Tuesday, July 10, 2012

“Complacency in Treasury Land?”

Sydney M. Williams

Thought of the Day
“Complacency in Treasury Land?”
July 10, 2012

Thirty-one years ago, the yield on the U.S. Ten-Year was 15%; today it is 1.5%. According to a Merrill Lunch study, those three decades provided Treasury bond holders compounded annual returns of 11% – a record, like Secretariat’s 2:24 for the mile and half Belmont Stakes in 1973, one that might stand for decades. A question for investors becomes, have so many years of superior performance caused too much complacency? Keep in mind that means $1,000,000 invested would provide annual pretax income of $15,000 for ten years. With current inflation running over two percent, the real annual return would be negative even before taxes. Does Hans Christian Anderson’s story apply? Is the Emperor naked?

Three decades ago, inflation was the major concern for investors. According to the U.S. Department of Labor, the annual inflation rate averaged 7.2% for the fifteen years ending in 1982, versus 2.3% in the prior twenty years. Markets, as is their wont, overcompensated, sending the yield on the Ten-Year from 2.25% in 1950 to 15% in 1981. The attack on inflation by then Fed Chairman, Paul Volcker and President Reagan provided the impetus for the biggest bond market rally in the history of our country. The annual rate of inflation over the past thirty years has averaged 2.9 percent – a rate now above the yield on the Thirty-Year Treasury. Are we seeing the opposite side of the same coin?

A natural, consequence of cheap money (low interest rates) is the accumulation of debt. We saw that among consumers over the past several years, culminating in the housing crisis, which began to unfold at the end of 2005. (The LIBOR scandal was a manifestation of banks favoring their proprietary derivative traders at the expense of the borrowing needs of their commercial and consumer customers.) Non-financial corporations, generally more cognizant of the negative consequences of debt, generally shored up their balance sheets several years ago, but because of uncertainty in financial and political arenas have been hesitant to invest. While consumers, in very recent years, have paid down some debt, governments have more than made up the difference, spending like drunken sailors to stimulate, without much effect, their lagging economies. However, the largest proportion of our spending has gone to maintain safety nets imperiled by a lackluster economic recovery. For example, 5.4 million people have been added to Social Security Disability rolls in the past three and a half years, roughly double the total number of jobs that have been created over the same time.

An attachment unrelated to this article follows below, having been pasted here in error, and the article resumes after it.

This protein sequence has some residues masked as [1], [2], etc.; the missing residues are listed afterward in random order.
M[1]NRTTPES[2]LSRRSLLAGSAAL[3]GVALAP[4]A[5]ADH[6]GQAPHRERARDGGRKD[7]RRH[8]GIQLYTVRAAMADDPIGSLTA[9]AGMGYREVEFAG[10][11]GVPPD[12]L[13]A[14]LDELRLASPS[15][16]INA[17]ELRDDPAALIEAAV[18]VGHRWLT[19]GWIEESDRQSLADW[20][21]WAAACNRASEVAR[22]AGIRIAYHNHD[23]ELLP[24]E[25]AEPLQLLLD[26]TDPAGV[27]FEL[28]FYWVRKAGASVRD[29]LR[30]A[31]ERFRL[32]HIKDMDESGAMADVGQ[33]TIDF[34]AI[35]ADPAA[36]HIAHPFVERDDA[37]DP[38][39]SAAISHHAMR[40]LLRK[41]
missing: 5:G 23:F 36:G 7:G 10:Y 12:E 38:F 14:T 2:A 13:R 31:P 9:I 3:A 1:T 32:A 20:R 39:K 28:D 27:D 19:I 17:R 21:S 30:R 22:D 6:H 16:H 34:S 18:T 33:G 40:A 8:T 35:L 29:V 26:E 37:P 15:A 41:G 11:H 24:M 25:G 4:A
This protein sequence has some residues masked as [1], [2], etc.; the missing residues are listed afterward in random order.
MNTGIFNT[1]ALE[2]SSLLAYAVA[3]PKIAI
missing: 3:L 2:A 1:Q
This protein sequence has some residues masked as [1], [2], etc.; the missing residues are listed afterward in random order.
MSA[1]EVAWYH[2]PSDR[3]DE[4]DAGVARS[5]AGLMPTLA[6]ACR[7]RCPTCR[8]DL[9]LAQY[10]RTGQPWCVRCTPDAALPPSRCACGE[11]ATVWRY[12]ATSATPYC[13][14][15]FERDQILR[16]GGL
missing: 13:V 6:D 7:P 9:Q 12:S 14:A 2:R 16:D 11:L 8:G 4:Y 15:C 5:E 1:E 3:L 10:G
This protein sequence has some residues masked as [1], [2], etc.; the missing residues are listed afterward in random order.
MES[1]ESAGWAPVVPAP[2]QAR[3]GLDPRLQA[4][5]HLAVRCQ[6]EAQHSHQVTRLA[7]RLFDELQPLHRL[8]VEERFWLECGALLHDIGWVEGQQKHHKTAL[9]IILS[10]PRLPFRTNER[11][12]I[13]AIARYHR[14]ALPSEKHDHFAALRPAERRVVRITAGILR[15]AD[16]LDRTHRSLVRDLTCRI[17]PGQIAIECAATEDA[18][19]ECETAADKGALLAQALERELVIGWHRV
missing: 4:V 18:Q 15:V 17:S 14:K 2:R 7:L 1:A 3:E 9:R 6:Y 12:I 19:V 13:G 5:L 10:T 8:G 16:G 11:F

Thus far, the most damaging effects of debt have been muted by unusually low interest rates, and the U.S., in particular, has benefitted as being considered safer than most all other alternatives around the world. For example, according to “Grant’s Interest Rate Observer,” Foreign central banks holdings of U.S. government securities held at the Federal Reserve, as of last week, totaled $3.5 trillion, 22.7% of today’s GDP. That would compare to 2.8% of GDP in 1976. Money continues to flow into our debt markets regardless of inherent, long-term risks. It has permitted, I suspect, a level of complacency to creep into markets. Being the prettiest girl on the block, when there are no other girls, is not necessarily a compliment.